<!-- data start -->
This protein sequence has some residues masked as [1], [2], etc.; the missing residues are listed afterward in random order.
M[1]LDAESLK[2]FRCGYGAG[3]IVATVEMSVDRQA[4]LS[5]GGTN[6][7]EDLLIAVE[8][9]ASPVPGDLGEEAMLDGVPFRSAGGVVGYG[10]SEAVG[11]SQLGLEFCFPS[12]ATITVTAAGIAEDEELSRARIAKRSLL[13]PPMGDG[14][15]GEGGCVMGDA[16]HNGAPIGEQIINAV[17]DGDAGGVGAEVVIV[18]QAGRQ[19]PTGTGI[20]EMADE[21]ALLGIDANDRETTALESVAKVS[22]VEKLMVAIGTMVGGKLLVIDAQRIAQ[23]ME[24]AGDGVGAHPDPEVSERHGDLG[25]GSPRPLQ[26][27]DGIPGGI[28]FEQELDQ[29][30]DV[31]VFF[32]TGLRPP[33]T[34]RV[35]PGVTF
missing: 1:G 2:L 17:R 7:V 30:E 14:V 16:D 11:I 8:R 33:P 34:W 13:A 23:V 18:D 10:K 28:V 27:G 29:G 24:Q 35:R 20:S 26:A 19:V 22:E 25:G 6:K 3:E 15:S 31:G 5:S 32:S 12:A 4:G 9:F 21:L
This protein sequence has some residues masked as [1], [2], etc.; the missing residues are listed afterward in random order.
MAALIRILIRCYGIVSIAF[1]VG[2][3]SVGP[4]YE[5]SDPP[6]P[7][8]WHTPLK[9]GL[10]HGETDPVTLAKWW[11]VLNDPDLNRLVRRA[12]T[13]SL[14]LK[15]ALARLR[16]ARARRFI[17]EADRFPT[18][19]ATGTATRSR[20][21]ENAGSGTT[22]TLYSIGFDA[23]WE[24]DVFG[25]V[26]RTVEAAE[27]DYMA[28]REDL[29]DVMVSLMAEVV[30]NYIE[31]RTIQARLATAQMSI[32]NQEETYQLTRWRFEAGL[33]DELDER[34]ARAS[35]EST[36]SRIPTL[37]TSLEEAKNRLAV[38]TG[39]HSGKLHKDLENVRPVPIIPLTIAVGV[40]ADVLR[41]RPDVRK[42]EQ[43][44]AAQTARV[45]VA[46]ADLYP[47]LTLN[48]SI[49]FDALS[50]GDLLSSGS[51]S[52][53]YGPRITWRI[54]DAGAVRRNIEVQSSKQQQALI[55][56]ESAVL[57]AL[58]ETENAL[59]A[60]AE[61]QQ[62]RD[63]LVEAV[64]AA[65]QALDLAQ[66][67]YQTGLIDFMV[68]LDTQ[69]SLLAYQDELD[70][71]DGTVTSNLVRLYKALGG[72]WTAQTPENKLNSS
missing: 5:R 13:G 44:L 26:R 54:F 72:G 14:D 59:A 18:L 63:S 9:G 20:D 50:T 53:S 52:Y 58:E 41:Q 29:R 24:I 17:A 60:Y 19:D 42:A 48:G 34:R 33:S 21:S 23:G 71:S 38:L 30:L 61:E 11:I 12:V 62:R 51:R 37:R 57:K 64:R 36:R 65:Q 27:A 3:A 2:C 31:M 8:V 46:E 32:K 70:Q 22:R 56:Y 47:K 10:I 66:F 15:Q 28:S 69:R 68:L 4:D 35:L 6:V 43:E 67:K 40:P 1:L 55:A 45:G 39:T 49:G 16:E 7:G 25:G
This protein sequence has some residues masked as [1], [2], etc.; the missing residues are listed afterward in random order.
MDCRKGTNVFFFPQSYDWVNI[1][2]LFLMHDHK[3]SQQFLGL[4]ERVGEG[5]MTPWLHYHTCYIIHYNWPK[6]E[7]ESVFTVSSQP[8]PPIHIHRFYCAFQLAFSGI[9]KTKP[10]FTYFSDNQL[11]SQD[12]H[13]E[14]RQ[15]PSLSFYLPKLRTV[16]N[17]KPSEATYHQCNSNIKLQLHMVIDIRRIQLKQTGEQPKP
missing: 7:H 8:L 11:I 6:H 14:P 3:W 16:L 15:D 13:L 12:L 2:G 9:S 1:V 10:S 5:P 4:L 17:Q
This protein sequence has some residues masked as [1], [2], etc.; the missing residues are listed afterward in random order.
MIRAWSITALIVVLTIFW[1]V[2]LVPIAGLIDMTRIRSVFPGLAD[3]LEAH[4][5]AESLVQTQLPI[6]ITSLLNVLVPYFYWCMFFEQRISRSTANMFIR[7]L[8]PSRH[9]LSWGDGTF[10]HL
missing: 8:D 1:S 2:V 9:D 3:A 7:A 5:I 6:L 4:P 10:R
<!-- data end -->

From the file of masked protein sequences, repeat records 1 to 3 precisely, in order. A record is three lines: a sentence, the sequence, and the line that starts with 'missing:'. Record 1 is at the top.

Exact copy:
This protein sequence has some residues masked as [1], [2], etc.; the missing residues are listed afterward in random order.
M[1]LDAESLK[2]FRCGYGAG[3]IVATVEMSVDRQA[4]LS[5]GGTN[6][7]EDLLIAVE[8][9]ASPVPGDLGEEAMLDGVPFRSAGGVVGYG[10]SEAVG[11]SQLGLEFCFPS[12]ATITVTAAGIAEDEELSRARIAKRSLL[13]PPMGDG[14][15]GEGGCVMGDA[16]HNGAPIGEQIINAV[17]DGDAGGVGAEVVIV[18]QAGRQ[19]PTGTGI[20]EMADE[21]ALLGIDANDRETTALESVAKVS[22]VEKLMVAIGTMVGGKLLVIDAQRIAQ[23]ME[24]AGDGVGAHPDPEVSERHGDLG[25]GSPRPLQ[26][27]DGIPGGI[28]FEQELDQ[29][30]DV[31]VFF[32]TGLRPP[33]T[34]RV[35]PGVTF
missing: 1:G 2:L 17:R 7:V 30:E 14:V 16:D 11:I 8:R 33:P 34:W 13:A 23:V 18:D 10:K 28:V 27:G 29:G 24:Q 35:R 20:S 26:A 19:V 22:E 25:G 6:K 3:E 15:S 31:G 5:S 32:S 12:A 4:G 9:F 21:L
This protein sequence has some residues masked as [1], [2], etc.; the missing residues are listed afterward in random order.
MAALIRILIRCYGIVSIAF[1]VG[2][3]SVGP[4]YE[5]SDPP[6]P[7][8]WHTPLK[9]GL[10]HGETDPVTLAKWW[11]VLNDPDLNRLVRRA[12]T[13]SL[14]LK[15]ALARLR[16]ARARRFI[17]EADRFPT[18][19]ATGTATRSR[20][21]ENAGSGTT[22]TLYSIGFDA[23]WE[24]DVFG[25]V[26]RTVEAAE[27]DYMA[28]REDL[29]DVMVSLMAEVV[30]NYIE[31]RTIQARLATAQMSI[32]NQEETYQLTRWRFEAGL[33]DELDER[34]ARAS[35]EST[36]SRIPTL[37]TSLEEAKNRLAV[38]TG[39]HSGKLHKDLENVRPVPIIPLTIAVGV[40]ADVLR[41]RPDVRK[42]EQ[43][44]AAQTARV[45]VA[46]ADLYP[47]LTLN[48]SI[49]FDALS[50]GDLLSSGS[51]S[52][53]YGPRITWRI[54]DAGAVRRNIEVQSSKQQQALI[55][56]ESAVL[57]AL[58]ETENAL[59]A[60]AE[61]QQ[62]RD[63]LVEAV[64]AA[65]QALDLAQ[66][67]YQTGLIDFMV[68]LDTQ[69]SLLAYQDELD[70][71]DGTVTSNLVRLYKALGG[72]WTAQTPENKLNSS
missing: 5:R 13:G 44:L 26:R 54:F 72:G 14:D 59:A 18:L 63:S 9:G 20:D 50:T 53:S 52:Y 58:E 41:Q 29:R 24:I 17:A 60:Y 19:D 42:A 48:G 34:R 33:S 21:S 23:G 71:S 38:L 30:L 61:E 11:I 12:V 62:R 51:R 37:R 57:K 64:R 36:R 65:Q 27:A 3:A 2:C 31:M 8:V 46:E 32:K 70:Q 22:R 56:Y 47:K 10:I 66:F 15:Q 28:S 69:R 68:L 4:D 35:L 6:V 43:E 67:K 40:P 1:L 55:A 45:G 39:T 49:G 16:E 7:G 25:G
This protein sequence has some residues masked as [1], [2], etc.; the missing residues are listed afterward in random order.
MDCRKGTNVFFFPQSYDWVNI[1][2]LFLMHDHK[3]SQQFLGL[4]ERVGEG[5]MTPWLHYHTCYIIHYNWPK[6]E[7]ESVFTVSSQP[8]PPIHIHRFYCAFQLAFSGI[9]KTKP[10]FTYFSDNQL[11]SQD[12]H[13]E[14]RQ[15]PSLSFYLPKLRTV[16]N[17]KPSEATYHQCNSNIKLQLHMVIDIRRIQLKQTGEQPKP
missing: 7:H 8:L 11:I 6:H 14:P 3:W 16:L 15:D 13:L 12:L 2:G 9:S 1:V 10:S 5:P 4:L 17:Q